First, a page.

A. The place I was born – Time since I lived there: about 22 years

B. The place where I grew up (and where my parents still live) – Time since I lived there: about 6 years (although on and off since)

C. The place where I went to university and where I’ve probably matured(?) the most – Time since I lived there: about 2 years

D. The place where I lived before my current job – Time since I lived there: about 6 months

E. Just around the corner – Time since I lived there: about 2 hours

But surely that’s not what they want to know.

So what is the answer? Does it actually even matter?

I don’t know, but today I got asked if I had gone home at the weekend. Don’t get me started.

Categories
Miscellaneous

My holiday in America: BlackBerry PlayBook

Since my last post was so disappointing and it’s now been over 3 weeks since I got back from America (it was fewer when I started writing this), it’s about time for the next post. This one is all about my BlackBerry PlayBook.


Personally I use it for light internet browsing and some games as well as some reading on the aeroplane. However my nieces (ages 2,4,5 and 7) loved it. In fact I was amazed at how quickly they picked it up and were finding all the apps they wanted and multi-tasking like pros in a few minutes. Some of the games they needed help with, especially in the later levels, but two of the most used apps were the Scrapbook and the camera. Well, these are the two that have pictures I can stick in this blog.


Scrapbook

Most of these don’t make sense, but I’m sure there might be some sort of story between them. Sorry for putting so many in, clicking them opens the full image. [Keep scrolling down, there’s more stuff below this multitude of images]


Camera

My niece Romilly (6yo) loved the camera the most (maybe the only one who used it), but here are some self portraits:

And some videos… [Warning: dodgy camera work]
Sorry I spent ages trying to embed it without success, they can however be found here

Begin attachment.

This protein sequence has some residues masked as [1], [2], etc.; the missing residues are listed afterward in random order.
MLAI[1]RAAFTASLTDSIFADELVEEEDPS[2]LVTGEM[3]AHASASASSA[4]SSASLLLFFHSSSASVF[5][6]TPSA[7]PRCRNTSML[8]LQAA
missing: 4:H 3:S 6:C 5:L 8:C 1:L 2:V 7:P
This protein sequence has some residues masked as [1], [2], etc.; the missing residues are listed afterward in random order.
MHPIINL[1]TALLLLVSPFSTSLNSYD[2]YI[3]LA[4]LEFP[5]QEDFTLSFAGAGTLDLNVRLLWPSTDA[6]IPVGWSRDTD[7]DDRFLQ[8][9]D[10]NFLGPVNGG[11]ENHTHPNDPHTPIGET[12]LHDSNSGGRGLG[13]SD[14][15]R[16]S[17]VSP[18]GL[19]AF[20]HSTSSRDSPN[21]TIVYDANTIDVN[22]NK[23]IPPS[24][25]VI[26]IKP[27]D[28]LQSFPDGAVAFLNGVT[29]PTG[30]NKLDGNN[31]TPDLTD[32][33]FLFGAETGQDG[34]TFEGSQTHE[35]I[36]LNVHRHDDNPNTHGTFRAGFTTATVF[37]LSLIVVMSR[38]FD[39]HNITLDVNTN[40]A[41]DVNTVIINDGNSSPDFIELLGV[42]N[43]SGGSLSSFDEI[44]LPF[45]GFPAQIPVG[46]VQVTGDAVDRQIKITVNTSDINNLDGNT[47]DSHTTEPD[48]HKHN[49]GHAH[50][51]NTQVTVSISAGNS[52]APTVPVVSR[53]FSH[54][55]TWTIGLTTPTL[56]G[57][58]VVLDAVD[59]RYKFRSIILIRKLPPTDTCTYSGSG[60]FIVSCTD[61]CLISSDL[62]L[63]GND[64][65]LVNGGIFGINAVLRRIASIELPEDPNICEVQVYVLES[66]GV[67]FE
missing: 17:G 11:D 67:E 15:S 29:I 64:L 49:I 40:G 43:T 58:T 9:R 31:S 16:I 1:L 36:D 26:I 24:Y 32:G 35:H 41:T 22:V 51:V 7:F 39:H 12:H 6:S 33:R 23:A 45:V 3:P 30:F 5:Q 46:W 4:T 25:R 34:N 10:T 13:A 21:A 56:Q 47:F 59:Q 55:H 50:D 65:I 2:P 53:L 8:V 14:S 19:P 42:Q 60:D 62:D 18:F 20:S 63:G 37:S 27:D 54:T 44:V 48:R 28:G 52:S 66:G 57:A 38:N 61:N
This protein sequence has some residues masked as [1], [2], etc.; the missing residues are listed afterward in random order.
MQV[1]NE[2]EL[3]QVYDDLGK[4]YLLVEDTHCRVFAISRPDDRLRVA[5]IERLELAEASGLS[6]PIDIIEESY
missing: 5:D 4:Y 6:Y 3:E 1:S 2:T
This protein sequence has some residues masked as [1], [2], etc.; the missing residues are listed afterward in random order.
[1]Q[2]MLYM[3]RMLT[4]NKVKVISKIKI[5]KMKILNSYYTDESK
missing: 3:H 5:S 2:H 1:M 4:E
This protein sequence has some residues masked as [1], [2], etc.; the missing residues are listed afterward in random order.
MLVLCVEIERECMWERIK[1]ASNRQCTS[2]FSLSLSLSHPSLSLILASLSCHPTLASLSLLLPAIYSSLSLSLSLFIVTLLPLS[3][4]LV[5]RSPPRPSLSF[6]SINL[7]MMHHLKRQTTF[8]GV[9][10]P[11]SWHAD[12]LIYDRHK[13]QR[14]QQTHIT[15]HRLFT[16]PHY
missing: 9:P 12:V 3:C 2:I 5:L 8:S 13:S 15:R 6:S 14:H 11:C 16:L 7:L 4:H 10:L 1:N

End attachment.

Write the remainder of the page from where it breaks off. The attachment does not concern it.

Categories
Miscellaneous

My holiday in America: A Conversation

I got back from a two week trip to the USA yesterday to visit my brother and sister-in-law and children. I intend to (possibly) write a few blog posts about what happened. This first one is kind of a summary.


Since I had just got back and had no food in the house I had to go to my local ASDA supermarket. The checkout people don’t normally say much to me (and vice versa) but Holly just didn’t stop talking (or asking questions). I’m sure she didn’t talk to anyone else as much and the people behind me were probably annoyed. Here’s how the conversation went:

Holly: Hi, Sorry about the wait [There was 1 person ahead of me in the queue]
Me: That’s fine
H: Do you need any help with packing?
Me: I’ll probably be fine
H: You could probably do with some bags though
Me: Would help [Smile]
H: So how was your day? [This is one step beyond any normal customer/checkout girl conversation]
Me: Not bad. First day back after a couple of weeks off
H: That’s always bad, and now you have to do your shopping. Got any plans for this evening?
Me: Nope, just the shopping… and catching up from jetlag
H: Ooh, jetlag. Where did you go to?
Me: America.
H: Ooh, that’s exciting. Whereabouts?
Me: Philadelphia.
H: Ooh, very nice. How long were you there for?
Me: Just two weeks.
H: Did you get the full six weeks holiday?
Me: Er no, just the two weeks.
H: Oh right… That’s £33.
Me: Ok [I put my card in the machine]
H: Would you like cash back?
Me: No thanks
H: What’s your postcode [This was for some sort of ASDA survey]
Me: It’s CF23…
[I enter my pin number]
[Pin number is accepted but nothing is happening. Awkward moment]
[After about 30 seconds:]
H: It doesn’t normally take this long
[More awkwardness]
[After another 15 seconds, my card is finally accepted]
H: That’s great. Have a nice evening.
Me: Thanks, bye


So it didn’t really have a huge amount to do with my holiday, but I liked this story anyway.